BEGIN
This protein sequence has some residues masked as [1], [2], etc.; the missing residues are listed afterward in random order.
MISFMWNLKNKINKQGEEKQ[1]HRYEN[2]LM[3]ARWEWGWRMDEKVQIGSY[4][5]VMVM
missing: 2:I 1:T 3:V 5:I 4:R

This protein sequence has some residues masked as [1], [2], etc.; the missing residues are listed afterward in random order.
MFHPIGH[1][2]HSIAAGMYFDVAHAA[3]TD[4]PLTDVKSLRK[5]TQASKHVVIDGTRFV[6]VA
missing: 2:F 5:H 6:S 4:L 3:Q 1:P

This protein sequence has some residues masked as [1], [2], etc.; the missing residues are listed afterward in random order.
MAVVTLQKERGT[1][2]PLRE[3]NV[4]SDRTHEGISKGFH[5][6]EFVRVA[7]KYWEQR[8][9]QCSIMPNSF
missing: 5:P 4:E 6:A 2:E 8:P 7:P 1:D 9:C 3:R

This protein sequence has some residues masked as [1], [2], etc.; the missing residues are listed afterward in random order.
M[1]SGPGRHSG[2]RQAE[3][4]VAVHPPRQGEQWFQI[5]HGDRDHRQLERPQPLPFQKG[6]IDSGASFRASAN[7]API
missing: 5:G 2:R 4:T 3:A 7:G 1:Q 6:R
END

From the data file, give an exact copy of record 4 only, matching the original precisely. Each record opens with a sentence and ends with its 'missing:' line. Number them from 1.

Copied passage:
This protein sequence has some residues masked as [1], [2], etc.; the missing residues are listed afterward in random order.
M[1]SGPGRHSG[2]RQAE[3][4]VAVHPPRQGEQWFQI[5]HGDRDHRQLERPQPLPFQKG[6]IDSGASFRASAN[7]API
missing: 5:G 2:R 4:T 3:A 7:G 1:Q 6:R